There’s a group of K players, they play N games and for each game we observe their ranking. The goal is to estimate individual player strengths.

The player strengths are S_k \sim N(0, 0.5). In a game n, player k gives a performance P_{nk} \sim N(S_k, 1). The ranking is determined by the player performances.

The players which participate in a given game can be any subset of the K players.

An example dataset is: there are 3 players, 3 games, and the observed rankings are 312, 12, 132.

This question boils down to: what is the likelihood of an observed ordering of a vector of independent normal variates with potentially different means?

However, Stan does not have a multivariate normal CDF function, and in general it’s a hard one to compute. Some progress in this direction in Stan has been made e.g. here: Multivariate normal CDF and here Multivariate normal cdf (those posts have the same title but are different posts). Perhaps @spinkney or @martinmodrak has more to say about this?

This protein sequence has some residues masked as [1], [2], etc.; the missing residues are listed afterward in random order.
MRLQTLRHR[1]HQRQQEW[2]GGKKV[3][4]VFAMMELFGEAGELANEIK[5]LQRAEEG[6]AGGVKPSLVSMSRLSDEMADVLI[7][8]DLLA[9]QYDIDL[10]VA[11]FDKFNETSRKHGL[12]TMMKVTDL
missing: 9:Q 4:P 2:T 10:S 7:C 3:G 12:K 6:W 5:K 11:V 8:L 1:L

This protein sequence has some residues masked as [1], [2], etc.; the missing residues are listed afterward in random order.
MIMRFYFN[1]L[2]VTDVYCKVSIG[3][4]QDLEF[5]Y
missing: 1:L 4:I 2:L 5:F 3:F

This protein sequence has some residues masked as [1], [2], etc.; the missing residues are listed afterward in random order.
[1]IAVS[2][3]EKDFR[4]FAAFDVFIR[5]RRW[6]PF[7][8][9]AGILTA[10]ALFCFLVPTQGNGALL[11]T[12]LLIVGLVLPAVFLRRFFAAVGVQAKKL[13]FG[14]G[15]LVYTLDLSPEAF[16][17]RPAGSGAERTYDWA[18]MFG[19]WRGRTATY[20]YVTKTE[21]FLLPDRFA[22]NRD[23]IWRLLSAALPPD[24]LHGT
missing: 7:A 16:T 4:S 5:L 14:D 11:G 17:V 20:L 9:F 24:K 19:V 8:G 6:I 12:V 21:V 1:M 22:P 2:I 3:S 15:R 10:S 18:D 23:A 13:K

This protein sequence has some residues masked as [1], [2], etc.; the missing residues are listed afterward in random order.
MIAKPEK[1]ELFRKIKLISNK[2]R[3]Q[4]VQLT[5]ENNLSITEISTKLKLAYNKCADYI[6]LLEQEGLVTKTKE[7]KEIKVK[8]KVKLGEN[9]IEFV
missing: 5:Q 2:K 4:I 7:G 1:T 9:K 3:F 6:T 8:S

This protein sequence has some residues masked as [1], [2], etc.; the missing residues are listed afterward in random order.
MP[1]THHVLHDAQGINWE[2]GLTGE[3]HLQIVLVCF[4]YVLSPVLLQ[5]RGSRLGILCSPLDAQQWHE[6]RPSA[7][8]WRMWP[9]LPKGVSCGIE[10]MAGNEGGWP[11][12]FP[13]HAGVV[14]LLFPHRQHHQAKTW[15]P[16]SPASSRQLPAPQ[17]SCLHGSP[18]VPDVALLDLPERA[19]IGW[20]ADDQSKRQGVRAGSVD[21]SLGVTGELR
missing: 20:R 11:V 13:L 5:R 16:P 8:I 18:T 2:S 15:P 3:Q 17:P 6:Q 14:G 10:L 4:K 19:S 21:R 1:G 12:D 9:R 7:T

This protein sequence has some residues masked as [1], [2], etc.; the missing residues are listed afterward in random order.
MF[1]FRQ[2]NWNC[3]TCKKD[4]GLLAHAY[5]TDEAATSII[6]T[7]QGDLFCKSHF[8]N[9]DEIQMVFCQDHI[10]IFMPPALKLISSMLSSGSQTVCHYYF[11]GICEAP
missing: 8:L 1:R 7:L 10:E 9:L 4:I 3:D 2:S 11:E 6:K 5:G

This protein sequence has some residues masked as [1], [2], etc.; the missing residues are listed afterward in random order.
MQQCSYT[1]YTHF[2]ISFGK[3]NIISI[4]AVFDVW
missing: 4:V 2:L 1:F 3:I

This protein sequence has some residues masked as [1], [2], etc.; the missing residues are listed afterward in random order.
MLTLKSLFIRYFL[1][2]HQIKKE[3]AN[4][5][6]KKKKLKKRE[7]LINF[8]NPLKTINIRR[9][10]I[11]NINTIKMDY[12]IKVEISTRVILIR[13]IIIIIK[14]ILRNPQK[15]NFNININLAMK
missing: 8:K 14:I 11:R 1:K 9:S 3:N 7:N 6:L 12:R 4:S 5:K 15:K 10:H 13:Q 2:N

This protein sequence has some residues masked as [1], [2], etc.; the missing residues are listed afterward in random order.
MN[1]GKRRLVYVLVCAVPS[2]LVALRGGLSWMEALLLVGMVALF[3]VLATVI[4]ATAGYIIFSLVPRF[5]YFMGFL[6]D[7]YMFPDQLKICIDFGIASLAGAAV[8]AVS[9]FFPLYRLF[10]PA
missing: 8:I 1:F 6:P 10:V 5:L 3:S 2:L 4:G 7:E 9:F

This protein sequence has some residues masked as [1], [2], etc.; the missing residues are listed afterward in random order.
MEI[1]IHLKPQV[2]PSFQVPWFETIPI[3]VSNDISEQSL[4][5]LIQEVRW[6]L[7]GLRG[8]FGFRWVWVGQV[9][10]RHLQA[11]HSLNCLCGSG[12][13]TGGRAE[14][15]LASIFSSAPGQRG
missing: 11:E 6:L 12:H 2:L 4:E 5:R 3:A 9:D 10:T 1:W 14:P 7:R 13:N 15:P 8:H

That’s a clever approach based on latent variables! The dimensionality of the auxiliary parameters is quite large–one for each player-x-game combination, and as such Stan might be a particularly good tool for estimation. You can use Stan’s ordered type to create a set of latent performance scores that is bound to respect the ordering of the outcome, and then sample each of these ordered vectors from independent normal distributions with appropriate mean vectors.

I haven’t actually verified analytically that this works to give the right likelihood, but intuitively it feels like it should work. If you’re confident that the dinterval solution works, then I’m pretty sure this must work too.

If there’s a good way to compute the multivariate normal CDF in Stan, you can use it to marginalize out all of these latent variables, which would probably yield gains in computational performance.

Note also that there are families of distributions specifically for ranking data, most notable the exploding logit (see e.g.: A simple way to model rankings with Stan - Bruno Nicenboim). There’s also a bunch of published papers on Bayesian modelling of various racing sports which typically focus on modelling rankings and player strengths.